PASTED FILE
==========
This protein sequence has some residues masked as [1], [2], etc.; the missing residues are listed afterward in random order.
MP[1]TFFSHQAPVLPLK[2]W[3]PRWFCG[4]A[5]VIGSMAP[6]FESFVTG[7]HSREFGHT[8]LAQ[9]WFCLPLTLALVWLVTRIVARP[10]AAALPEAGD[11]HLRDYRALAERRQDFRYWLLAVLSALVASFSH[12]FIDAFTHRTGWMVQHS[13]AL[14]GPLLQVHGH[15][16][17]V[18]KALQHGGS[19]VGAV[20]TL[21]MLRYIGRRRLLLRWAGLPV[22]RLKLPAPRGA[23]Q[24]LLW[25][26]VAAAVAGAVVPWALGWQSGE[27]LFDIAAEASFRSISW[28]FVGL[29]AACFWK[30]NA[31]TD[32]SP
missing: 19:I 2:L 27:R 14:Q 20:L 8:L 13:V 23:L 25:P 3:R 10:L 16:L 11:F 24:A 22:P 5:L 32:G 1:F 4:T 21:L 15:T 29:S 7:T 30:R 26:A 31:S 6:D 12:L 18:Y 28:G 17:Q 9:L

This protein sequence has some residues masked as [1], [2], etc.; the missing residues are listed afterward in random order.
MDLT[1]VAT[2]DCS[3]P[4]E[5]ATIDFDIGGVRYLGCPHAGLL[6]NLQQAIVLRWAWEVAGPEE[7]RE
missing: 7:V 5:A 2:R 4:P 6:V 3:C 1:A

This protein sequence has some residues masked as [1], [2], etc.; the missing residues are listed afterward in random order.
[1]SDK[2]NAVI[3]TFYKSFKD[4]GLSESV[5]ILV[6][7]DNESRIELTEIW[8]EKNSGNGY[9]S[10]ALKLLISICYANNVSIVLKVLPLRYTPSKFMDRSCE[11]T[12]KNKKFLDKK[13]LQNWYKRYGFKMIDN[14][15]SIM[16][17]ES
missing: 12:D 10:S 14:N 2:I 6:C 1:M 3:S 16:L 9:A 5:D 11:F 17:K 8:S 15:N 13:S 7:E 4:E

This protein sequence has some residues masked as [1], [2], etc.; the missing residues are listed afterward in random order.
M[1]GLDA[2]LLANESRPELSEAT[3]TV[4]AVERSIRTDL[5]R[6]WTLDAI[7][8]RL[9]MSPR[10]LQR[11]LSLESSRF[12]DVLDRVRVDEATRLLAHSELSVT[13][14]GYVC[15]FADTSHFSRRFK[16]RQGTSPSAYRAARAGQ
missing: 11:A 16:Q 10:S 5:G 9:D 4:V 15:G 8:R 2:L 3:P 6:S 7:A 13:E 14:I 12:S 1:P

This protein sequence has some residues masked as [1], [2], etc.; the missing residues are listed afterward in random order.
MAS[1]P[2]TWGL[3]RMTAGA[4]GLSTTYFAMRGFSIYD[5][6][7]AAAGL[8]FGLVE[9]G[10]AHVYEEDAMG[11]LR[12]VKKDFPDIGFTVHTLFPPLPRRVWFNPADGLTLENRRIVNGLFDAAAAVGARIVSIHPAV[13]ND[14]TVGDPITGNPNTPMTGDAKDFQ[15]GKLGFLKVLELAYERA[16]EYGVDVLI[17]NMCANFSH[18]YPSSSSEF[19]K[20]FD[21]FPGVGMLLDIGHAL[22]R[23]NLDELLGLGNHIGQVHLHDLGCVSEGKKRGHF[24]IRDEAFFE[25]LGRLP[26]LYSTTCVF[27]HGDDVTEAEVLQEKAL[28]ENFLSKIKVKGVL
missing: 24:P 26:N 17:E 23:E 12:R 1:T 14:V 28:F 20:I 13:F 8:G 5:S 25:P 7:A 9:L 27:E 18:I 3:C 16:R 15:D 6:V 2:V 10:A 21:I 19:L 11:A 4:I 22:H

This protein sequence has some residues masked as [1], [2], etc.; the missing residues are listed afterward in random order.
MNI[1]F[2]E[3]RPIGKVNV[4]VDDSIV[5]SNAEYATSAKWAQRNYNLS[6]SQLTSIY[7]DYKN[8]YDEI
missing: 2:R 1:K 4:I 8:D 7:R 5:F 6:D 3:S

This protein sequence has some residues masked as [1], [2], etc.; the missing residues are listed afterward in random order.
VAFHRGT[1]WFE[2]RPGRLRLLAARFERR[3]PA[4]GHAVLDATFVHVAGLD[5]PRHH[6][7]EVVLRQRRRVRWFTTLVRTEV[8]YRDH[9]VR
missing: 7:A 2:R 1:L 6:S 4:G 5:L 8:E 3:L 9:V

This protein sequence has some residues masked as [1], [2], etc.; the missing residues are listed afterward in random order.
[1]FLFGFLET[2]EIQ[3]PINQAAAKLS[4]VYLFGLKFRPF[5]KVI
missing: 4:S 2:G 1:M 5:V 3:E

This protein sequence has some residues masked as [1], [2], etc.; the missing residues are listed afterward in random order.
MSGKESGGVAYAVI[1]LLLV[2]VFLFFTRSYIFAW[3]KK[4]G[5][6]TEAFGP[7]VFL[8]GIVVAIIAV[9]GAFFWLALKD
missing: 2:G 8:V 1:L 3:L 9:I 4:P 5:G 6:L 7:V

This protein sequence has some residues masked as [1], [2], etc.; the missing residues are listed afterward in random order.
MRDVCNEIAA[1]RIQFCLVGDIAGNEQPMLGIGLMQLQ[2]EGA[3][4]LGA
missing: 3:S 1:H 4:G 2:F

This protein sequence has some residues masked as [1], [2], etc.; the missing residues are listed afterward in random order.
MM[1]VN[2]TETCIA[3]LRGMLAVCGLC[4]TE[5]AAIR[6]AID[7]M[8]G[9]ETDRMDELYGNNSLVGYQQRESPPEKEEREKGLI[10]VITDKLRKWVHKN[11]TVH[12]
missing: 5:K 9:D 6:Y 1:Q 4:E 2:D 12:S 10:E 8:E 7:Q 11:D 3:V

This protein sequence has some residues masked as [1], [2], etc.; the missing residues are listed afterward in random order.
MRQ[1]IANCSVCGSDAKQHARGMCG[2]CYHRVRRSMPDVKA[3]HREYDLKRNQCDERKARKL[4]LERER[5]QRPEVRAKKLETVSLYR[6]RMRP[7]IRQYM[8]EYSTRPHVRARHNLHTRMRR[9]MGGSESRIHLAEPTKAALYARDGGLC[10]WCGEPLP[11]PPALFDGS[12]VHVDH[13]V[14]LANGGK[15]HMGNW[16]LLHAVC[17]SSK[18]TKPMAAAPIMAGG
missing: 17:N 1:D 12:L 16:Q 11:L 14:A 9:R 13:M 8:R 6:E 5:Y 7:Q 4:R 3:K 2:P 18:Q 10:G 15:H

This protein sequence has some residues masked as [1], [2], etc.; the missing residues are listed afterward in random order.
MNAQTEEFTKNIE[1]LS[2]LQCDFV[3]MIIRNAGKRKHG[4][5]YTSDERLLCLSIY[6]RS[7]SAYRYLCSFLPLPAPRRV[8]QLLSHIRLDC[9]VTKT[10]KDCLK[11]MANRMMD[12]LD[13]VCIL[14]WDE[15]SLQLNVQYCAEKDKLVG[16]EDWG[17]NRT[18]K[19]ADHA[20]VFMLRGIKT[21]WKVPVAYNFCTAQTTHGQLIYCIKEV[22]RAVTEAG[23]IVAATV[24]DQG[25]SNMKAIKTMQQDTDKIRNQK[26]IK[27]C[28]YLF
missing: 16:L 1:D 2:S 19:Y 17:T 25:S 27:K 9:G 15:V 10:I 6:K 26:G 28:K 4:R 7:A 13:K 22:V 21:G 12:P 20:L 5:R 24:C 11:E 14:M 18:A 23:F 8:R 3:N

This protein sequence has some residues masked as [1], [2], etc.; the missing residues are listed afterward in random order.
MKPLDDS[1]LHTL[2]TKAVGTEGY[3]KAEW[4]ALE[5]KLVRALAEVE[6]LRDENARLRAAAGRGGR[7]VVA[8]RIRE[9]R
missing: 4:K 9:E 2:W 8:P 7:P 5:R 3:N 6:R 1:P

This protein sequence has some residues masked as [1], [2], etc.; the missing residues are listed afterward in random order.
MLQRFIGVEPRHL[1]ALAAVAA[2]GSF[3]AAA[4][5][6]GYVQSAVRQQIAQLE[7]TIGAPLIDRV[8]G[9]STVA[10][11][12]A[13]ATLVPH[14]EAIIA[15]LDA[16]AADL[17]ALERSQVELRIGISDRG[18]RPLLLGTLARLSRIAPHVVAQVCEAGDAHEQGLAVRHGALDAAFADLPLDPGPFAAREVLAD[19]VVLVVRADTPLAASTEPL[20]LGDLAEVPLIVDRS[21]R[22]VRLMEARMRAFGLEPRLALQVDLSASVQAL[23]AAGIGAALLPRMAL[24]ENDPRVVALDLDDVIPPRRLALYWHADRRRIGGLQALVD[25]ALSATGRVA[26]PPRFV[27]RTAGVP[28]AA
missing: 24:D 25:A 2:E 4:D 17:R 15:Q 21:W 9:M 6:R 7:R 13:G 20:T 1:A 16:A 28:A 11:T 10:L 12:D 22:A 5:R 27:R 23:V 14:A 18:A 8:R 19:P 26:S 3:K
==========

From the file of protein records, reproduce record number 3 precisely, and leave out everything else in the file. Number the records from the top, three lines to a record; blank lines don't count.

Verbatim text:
This protein sequence has some residues masked as [1], [2], etc.; the missing residues are listed afterward in random order.
[1]SDK[2]NAVI[3]TFYKSFKD[4]GLSESV[5]ILV[6][7]DNESRIELTEIW[8]EKNSGNGY[9]S[10]ALKLLISICYANNVSIVLKVLPLRYTPSKFMDRSCE[11]T[12]KNKKFLDKK[13]LQNWYKRYGFKMIDN[14][15]SIM[16][17]ES
missing: 12:D 10:S 14:N 2:I 6:C 1:M 3:S 16:L 9:A 5:D 11:F 17:K 8:S 15:N 13:S 7:E 4:E